PlayStation 4: Up close with Sony's new launch

Rob Waugh

It's described as the most powerful games console in history - but Sony's PS4 launch still left a few questions unanswered.

Most of its hi-tech new features, such as touch control, its Facebook-style networking features, and games that are playable instantly over the internet were not demonstrated at all.

That could mean that early games miss out on some or all of these trademark new features. The touchpad - part of the new Dual Shock controller - was barely mentioned after the controller was shown off.

Sony also neglected to show fans what the machine itself actually looks like - or even whether it uses discs or not. It seems likely games will be delivered online, but this was not confirmed

Instead, the company went all out to woo hardcore game fans with visually spectacular demonstrations of racers, shoot ‘em ups and swords-and-sorcery adventures. Big-name titles such as Final Fantasy provided a lot of visual sizzle - but Sony also hinted that 'indie' games, such as the beautiful puzzler Witness, might play a bigger part on PS4.

Ubisoft's hacker simulation Watch Dogs wowed the audience most, with a clever open world where everything can be hacked - and cameras are everywhere.

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Previous Sony consoles have been marketed as ‘home entertainment systems’ offering video features such as Blu-Ray – whereas PS4 aims to tempt game fans. 

The console’s graphics alone should be enough to woo hardcore gamers – with demos such as Sony’s flagship sci-fi shooter Killzone showing off spectacular effects such as fire, smoke and splintering scenery, and seeming to be shown in a near-finished form.

Big-name game studios such as Final Fantasy creator Square Enix showed off stunning video demonstrations running on PS4.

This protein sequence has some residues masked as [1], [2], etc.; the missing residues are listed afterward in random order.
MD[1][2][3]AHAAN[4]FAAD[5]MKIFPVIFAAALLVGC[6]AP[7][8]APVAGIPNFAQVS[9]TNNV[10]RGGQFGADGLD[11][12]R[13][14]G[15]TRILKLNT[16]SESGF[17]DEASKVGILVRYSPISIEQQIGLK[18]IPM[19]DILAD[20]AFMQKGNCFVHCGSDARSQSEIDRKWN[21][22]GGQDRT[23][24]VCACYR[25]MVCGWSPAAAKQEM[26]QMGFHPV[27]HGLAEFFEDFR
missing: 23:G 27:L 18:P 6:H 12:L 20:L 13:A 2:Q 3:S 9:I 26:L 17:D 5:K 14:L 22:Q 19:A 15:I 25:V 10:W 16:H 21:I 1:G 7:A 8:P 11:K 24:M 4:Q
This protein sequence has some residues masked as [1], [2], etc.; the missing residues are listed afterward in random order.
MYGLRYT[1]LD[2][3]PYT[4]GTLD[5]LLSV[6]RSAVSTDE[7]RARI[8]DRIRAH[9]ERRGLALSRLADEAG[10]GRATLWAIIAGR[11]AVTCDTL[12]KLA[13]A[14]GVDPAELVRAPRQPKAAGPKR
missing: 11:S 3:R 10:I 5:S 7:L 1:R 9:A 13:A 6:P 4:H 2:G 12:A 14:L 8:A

Another demo showed off an incredibly lifelike face of an old man – with facial expressions that conveyed disbelief, amusement and other complex emotions.

Up until now, that sort of sophisticated ‘virtual face’ was possible only in computer-generated videos.

Online gaming is central too – with the new PlayStation Network rebuilt using ‘cloud’ technology which will allow gamers to try out new games near-instantly.

Games will stream to the console without players having to buy – and gamers can join their friends online without having to hop between games.

A new button on the joypad will allow gamers to share videos instantly.

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Gamers will also be able to play PlayStation 4 games through Sony’s handheld console, PlayStation Vita – streaming high-quality 3D visuals wirelessly.

The machine is controlled by a touch-enabled joypad which comes with a headphone jack for gamers to talk to one another online.

The console also uses a twin-camera system which ‘watches’ the player, allowing for motion-controlled games.

Technically, the machine is far closer to PCs than previous games consoles – which Sony claims will make it easier to develop for.

The company revealed that it has been developing the machine for more than five years - and promised more demos, and more details at the E3 trade show in Los Angeles this summer.